The other option is live streaming. This is a good option for churches with younger people who have their faces in their phones all day, every day. This can be as simple as setting up a smart phone on a tripod, pointing it yourself, and publishing it to Facebook. Unfortunately people won’t be able to see it unless they have a Facebook account. Some people are very resistant to Facebook for a variety of reasons. Other options are YouTube Live, Periscope and Google Hangouts. Each has their advantages, challenges, and requirements that go far beyond the scope of this article.
Of course, you can combine the two technologies. You can do a Webinar for less techy people, and livestream it at the same time. And you can stream to several places at once. A useful tool that you can use so you don’t have to have a camera for each livestream is www.Spreaker.com
If yours is a large, mega or gigantor church you don’t need me. Your tech people can run circles around me. You have probably been livestreaming your services for years, and many of you broadcast on television at the same time. About the only change you will need to make is to lock the doors and put up a sign: “Catch us on the Internet” with directions to access your sites.
However, there are some things that you will need to do that go beyond your wonderful technology. Some churches use email blasts to attract new visitors, and fail miserably because they lack any personal connection. In the same way, if you stop having live services and depend totally on broadcasting or streaming, you will not enjoy great success.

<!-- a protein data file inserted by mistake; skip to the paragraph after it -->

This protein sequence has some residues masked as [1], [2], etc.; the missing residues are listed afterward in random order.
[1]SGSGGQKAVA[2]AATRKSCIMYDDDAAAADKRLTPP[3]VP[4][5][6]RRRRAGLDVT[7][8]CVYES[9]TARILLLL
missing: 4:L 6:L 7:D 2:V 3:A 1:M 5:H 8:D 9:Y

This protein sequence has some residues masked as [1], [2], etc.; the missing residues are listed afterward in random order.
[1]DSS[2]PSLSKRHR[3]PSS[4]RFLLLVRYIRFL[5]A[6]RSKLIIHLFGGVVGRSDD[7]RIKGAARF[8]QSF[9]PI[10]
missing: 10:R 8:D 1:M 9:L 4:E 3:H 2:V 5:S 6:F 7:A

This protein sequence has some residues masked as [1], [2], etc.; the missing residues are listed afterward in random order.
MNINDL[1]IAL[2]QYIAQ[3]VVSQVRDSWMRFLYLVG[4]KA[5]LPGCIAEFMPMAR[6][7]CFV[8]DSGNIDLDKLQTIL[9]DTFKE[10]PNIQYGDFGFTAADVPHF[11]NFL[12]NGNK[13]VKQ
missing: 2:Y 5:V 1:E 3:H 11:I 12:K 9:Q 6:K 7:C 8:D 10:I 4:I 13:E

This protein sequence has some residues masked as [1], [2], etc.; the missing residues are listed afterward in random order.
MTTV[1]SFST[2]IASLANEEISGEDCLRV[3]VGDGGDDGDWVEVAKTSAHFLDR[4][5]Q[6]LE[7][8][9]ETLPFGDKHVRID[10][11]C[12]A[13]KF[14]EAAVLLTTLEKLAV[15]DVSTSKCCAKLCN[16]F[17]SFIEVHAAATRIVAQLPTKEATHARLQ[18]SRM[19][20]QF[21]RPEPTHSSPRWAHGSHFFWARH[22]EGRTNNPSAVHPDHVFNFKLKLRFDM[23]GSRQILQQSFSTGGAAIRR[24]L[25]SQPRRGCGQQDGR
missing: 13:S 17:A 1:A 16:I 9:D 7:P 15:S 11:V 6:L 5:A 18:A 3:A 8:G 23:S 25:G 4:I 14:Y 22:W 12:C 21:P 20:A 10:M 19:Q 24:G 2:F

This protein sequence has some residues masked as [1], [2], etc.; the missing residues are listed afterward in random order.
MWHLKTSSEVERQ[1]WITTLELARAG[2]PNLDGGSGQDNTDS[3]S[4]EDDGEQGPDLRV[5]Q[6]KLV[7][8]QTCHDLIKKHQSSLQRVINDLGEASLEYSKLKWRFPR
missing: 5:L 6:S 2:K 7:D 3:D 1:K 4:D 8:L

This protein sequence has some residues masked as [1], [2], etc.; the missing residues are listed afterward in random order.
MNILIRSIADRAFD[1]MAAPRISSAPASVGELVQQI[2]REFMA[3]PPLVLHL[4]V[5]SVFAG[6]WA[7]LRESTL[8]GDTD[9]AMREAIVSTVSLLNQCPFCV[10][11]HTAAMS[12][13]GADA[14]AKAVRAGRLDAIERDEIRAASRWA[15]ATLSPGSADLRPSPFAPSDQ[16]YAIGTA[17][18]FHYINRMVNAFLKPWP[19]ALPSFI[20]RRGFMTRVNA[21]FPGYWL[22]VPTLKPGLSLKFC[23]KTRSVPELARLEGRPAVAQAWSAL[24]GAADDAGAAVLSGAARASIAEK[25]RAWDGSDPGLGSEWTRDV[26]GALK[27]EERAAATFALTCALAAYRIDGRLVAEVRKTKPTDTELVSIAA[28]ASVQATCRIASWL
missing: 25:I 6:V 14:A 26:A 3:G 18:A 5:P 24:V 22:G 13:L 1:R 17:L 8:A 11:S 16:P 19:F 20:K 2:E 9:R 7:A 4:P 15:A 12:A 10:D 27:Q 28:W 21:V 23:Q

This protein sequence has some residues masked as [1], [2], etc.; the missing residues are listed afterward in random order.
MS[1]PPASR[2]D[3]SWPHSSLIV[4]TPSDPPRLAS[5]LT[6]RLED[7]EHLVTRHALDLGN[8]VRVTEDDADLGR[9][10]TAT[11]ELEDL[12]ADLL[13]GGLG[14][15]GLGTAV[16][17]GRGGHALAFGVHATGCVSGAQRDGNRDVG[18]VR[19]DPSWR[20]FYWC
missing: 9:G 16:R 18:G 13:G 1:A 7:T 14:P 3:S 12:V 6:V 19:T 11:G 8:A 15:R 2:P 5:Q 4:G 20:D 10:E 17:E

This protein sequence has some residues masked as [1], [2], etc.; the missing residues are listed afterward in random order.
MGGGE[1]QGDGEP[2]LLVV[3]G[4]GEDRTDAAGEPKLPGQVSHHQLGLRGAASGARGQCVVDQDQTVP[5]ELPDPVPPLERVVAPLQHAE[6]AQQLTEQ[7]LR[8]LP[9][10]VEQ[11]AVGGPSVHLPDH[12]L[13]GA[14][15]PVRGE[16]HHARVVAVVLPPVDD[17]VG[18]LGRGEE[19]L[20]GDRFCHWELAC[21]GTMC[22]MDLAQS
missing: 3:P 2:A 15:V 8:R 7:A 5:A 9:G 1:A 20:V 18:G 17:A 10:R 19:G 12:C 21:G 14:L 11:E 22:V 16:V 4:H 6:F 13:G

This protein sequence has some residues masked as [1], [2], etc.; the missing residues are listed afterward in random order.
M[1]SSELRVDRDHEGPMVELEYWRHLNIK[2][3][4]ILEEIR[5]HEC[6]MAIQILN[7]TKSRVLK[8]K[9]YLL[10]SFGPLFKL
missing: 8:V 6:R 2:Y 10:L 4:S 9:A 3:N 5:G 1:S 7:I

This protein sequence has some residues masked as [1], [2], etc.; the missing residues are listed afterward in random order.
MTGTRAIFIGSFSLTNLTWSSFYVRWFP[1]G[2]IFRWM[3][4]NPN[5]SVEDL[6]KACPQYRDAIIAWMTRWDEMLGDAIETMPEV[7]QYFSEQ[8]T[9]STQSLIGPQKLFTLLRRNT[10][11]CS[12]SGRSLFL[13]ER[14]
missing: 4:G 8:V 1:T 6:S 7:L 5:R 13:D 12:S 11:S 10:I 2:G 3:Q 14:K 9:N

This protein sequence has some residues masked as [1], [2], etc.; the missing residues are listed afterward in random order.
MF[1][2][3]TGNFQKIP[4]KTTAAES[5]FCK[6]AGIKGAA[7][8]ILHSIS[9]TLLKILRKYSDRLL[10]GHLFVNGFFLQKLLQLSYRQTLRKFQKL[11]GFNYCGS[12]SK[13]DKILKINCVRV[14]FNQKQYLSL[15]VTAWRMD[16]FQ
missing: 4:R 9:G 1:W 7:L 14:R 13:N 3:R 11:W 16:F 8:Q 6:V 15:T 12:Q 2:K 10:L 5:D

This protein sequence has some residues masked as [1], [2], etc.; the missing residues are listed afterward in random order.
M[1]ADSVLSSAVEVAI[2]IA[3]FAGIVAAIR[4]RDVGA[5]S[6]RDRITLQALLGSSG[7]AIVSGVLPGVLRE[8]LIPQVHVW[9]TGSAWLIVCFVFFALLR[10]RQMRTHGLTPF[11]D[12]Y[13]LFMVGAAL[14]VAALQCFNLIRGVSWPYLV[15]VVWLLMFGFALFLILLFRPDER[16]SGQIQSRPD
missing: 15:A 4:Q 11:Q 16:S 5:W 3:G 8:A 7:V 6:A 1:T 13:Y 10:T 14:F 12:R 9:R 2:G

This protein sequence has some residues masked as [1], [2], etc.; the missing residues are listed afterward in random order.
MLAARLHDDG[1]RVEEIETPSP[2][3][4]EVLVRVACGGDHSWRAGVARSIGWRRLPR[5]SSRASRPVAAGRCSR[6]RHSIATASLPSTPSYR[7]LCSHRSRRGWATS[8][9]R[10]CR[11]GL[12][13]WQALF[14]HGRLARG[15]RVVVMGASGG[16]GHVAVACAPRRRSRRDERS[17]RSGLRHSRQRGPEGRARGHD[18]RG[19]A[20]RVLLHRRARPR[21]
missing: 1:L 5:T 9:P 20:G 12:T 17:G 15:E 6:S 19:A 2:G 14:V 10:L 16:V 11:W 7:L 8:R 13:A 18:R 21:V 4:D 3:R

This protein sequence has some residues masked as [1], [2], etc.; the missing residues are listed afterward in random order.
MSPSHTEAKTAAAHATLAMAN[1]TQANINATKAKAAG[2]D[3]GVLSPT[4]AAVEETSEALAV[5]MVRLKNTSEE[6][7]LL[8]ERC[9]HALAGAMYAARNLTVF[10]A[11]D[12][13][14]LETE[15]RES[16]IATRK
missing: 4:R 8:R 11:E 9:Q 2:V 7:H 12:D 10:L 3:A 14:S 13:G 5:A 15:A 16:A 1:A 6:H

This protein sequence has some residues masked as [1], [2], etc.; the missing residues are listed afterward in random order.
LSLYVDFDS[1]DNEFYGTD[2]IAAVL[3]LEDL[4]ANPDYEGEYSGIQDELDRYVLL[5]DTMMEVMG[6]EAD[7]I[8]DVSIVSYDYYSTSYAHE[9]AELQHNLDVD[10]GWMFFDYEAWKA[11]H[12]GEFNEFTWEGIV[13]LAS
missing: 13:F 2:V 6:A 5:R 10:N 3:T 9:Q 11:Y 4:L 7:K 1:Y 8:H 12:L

Look for ways you can do your broadcasting differently. Remember, before putting your live services out there was a supplement to the regular in-person service. Now it is a substitute. Big difference. In this brave new world you need to provide opportunities for interaction. Allow opportunities for people to send comments or ask questions live. Try doing an online poll. Have a place where people can post prayer requests and praise reports.
Get people on the phone to check on people and encourage them. Identify people who live alone, and make sure they receive a phone call every day. Not just a check-in: “Are you still alive. Good.” And on to the next call. Have a conversation with them pray with them. Let them know you (and by extension the church) care about them.
This will happen naturally in smaller churches where everyone knows one another. But huge churches will have to re-learn relationships. I attended a mega-church for two months, and never saw the same person twice. If a new person tries hard, they can discover small groups and build relationships. But many just sit in their pew and watch the show. Those are the ones you will need to seek out.